A Chicago group bought the historic Flour Exchange building in downtown Minneapolis for $7.5 million.
R2 Cos. purchased the 128,000-square-foot property last week from Larson Properties LLC, according to Hennepin County records.
The buyer’s portfolio skews heavily toward warehouses renovated as trendy office space. The firm owns real estate primarily in Chicago, but made its way into the Minneapolis market in 2014 by partnering with Goldman Sachs to purchase the 15 Building on the west side of downtown.
Last year, that building was adorned with a giant, colorful mural of Bob Dylan.
R2 acquired the Flour Exchange on its own, said Matt Garrison, R2’s managing principal.
“We are really bullish on downtown Minneapolis in general and want to make investments there,” he said.
The group has been actively searching for additional properties in the city and looked at many in the North Loop but saw them bid up to very high prices. North Loop office properties are now selling for an average price of $172 a square foot, according to Jones Lang LaSalle, a brokerage.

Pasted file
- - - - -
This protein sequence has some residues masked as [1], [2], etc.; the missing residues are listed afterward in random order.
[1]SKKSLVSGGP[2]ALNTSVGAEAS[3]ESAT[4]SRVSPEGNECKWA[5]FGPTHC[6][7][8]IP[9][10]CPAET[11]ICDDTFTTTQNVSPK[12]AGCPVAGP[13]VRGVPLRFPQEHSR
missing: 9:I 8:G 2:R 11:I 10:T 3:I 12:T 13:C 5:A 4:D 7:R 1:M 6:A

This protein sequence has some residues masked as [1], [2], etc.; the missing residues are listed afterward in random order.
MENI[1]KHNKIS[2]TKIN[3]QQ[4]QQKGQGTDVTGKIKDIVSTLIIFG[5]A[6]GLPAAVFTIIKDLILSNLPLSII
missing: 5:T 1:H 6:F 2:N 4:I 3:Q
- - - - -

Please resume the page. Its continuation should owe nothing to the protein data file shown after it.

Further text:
“The days of buying a building for $75 a square foot in the North Loop are probably over,” Garrison said. “So if you are looking for [that], you have to go to an area that is somewhat emerging.”
For the moment, that means the east side of downtown, where the new U.S. Bank Stadium and Wells Fargo office towers anchor a flurry of hotel, office, restaurant and residential construction.
“We feel the neighborhood has tremendous growth potential,” Garrison said.
The 11-story building, located at 310 4th Av. S. and dating back to 1893, is connected by skyway to the federal courthouse. Many of the building’s tenants are in the legal profession.
R2 plans to make incremental changes to the structure, gradually chipping at the traditional, white-walled appearance to “expose the historic bones of the building.”
“We understand some of them may not want that,” Garrison said, which is why the firm will first renovate the lobby and common areas and gradually transition vacated office space into what is commonly called creative use office.
The Grain Exchange building is located across the street and is highly regarded for the repositioning of its old trading floor into open, co-working space.
The success of the Grain Exchange, Garrison said, “demonstrates that there’s demand in the marketplace” for this type of historic reuse.